Who was your favorite teacher/coach in school?

Malia’s 8th grade graduation with one of her teachers.

I want you to think about your favorite teacher and/or coach growing up. Kelli and I often ask this question of parents we are coaching or teaching. Now, think about the teachers that came to mind when you read that question. What were they like? How did other kids view them?

I know for me, there are so many names that run through my mind… each for different reasons. I remember Mr. Cherbas in 9th grade because he was the cool teacher in school. I remember Mrs. Rumbaugh in High School. I remember so many coaches like Coach Colleran (affectionately known by his players as Dr. Bob) and Coach Hensley. To be honest, I could go on and list many more.

But as I consider these important people from my past, they all have one thing in common. They each pushed me in some way to do better. If I’m truthful, I didn’t like them at times! Other kids considered them really hard (high expecttions… aka hard to get an A). But I’m so thankful, because I know much of who I am today can be attributed to their influence in my life.

As I think of my kids and their journey in school – I see similarities. Some of their most difficult teachers were their favorites. But here is where I find myself slightly troubled. Fewer and fewer kids seem able to “handle” the hard teachers. I have no statistical analysis to back up my observations, but I’m confident they are accurate none-the-less.

There is research however pointing to things we do as parents that can hinder our kids’ ability to not only handle the difficult teachers, but thrive in the midst of challenging circumstances. Here are just three quick tips, that can make a difference in your child’s “grit” as it has come to be known.

  1. Encourage delayed gratification – from an early age, create opportunities for your child to have to wait for the good stuff. When they want something they see on TV, create a plan for them to earn it over time. The simple act of learning to wait builds self-control which in turn creates grit in your child.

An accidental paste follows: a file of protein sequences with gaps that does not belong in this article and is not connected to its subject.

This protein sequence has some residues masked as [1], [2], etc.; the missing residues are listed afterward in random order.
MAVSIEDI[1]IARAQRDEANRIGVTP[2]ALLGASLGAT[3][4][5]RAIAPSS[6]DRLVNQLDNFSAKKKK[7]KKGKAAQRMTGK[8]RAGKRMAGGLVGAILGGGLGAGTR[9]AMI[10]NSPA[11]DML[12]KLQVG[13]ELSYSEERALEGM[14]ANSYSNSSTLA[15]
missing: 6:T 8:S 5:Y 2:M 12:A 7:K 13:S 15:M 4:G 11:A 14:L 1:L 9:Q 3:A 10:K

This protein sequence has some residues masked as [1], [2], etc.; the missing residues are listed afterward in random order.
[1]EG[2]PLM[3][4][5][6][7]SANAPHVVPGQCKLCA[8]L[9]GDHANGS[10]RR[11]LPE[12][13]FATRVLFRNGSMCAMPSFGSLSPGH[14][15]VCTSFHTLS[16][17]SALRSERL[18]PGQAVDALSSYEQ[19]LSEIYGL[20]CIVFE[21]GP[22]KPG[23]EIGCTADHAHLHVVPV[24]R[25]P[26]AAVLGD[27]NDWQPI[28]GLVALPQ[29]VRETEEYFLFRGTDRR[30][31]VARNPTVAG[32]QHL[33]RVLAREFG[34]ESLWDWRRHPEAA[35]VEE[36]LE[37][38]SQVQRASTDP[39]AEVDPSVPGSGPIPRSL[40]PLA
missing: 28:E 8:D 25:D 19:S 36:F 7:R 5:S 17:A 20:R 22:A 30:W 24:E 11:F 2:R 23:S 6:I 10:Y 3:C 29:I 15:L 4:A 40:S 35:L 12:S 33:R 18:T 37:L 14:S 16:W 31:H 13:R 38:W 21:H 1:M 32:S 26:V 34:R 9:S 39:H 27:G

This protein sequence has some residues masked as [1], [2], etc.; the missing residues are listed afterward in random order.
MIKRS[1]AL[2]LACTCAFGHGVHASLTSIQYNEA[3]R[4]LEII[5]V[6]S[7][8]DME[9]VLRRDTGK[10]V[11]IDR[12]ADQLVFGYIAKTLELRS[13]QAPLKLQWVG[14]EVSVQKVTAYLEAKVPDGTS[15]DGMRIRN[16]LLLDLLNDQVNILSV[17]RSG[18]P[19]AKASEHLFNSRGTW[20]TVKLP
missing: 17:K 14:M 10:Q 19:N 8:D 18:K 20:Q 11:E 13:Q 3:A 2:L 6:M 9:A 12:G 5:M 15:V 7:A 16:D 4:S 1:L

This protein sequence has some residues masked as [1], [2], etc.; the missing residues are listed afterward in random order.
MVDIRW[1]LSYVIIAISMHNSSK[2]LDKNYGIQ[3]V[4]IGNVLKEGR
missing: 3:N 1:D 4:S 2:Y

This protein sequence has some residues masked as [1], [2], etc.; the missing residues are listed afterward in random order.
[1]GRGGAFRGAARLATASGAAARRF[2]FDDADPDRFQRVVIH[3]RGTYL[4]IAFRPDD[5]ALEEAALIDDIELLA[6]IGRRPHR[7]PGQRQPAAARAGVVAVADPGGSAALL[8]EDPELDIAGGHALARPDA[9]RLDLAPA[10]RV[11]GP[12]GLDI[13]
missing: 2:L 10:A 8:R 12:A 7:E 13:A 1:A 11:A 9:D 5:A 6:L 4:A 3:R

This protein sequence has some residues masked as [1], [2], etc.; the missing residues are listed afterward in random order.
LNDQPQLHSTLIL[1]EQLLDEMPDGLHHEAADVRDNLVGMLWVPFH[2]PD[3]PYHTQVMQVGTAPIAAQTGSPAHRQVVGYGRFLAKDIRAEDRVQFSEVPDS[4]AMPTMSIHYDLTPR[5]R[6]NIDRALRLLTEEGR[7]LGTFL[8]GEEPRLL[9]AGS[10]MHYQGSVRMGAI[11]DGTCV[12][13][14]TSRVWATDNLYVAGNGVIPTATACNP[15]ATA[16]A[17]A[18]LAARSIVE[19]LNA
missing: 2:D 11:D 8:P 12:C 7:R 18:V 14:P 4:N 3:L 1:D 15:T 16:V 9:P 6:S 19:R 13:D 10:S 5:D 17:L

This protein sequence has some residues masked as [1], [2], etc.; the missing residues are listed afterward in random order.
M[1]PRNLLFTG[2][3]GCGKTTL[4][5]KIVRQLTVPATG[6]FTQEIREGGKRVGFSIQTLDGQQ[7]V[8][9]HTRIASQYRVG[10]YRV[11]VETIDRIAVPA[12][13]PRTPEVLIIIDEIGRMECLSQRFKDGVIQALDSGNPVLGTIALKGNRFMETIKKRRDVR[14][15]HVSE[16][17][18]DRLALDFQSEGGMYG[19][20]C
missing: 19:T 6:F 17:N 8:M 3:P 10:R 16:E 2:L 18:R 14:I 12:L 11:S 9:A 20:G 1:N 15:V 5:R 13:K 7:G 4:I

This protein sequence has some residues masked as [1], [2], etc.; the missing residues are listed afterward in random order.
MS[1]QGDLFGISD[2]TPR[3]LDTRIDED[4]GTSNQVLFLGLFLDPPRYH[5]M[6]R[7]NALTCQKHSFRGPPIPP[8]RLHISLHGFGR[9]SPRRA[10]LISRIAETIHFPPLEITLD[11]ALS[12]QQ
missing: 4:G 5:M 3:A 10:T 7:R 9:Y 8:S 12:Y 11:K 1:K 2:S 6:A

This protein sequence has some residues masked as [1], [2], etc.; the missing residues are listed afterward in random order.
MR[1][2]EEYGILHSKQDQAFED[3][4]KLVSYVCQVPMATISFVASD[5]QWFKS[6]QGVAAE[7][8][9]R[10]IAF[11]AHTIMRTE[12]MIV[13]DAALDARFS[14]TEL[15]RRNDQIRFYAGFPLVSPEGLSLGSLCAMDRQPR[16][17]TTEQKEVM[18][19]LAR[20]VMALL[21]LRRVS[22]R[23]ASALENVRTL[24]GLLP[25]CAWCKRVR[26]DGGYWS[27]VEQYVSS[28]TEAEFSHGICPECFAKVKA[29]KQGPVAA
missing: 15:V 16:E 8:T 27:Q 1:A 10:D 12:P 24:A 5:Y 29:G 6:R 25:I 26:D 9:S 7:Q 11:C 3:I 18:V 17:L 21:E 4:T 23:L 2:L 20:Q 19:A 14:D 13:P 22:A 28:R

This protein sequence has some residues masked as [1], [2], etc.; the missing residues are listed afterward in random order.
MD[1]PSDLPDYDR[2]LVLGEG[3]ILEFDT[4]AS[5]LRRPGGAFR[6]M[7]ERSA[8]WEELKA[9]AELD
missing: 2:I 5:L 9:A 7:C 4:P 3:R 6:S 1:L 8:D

2. Encourage natural consequences – again from an early age, let natural consequences work their “magic” on your children. Hunger is a great teacher. When your child forgets their lunch, don’t run it to them, but let hunger teach them to remember the next time. I promise they won’t starve between noon and the time they get home.
  3. Encourage hard work over results – try to affirm effort first. Even when they have success, tie their success to how hard they worked to achieve it. When they fail; encourage them for their hard work, or help them make the connection between lack of hard work and their results.

Certainly there are more, but start with these three. Build GRIT into your kids so that teachers that are “hard” will be remembered by them as influential instead of simply “hard”.

If you would like more information on building grit or simply “Raising Kids That Thrive in School” then please take a look at our brand new course. It’s available at 30% off until Friday March 10th. Click on the button below to watch a short video and learn more about our course, “Raising Kids That Thrive in School”.

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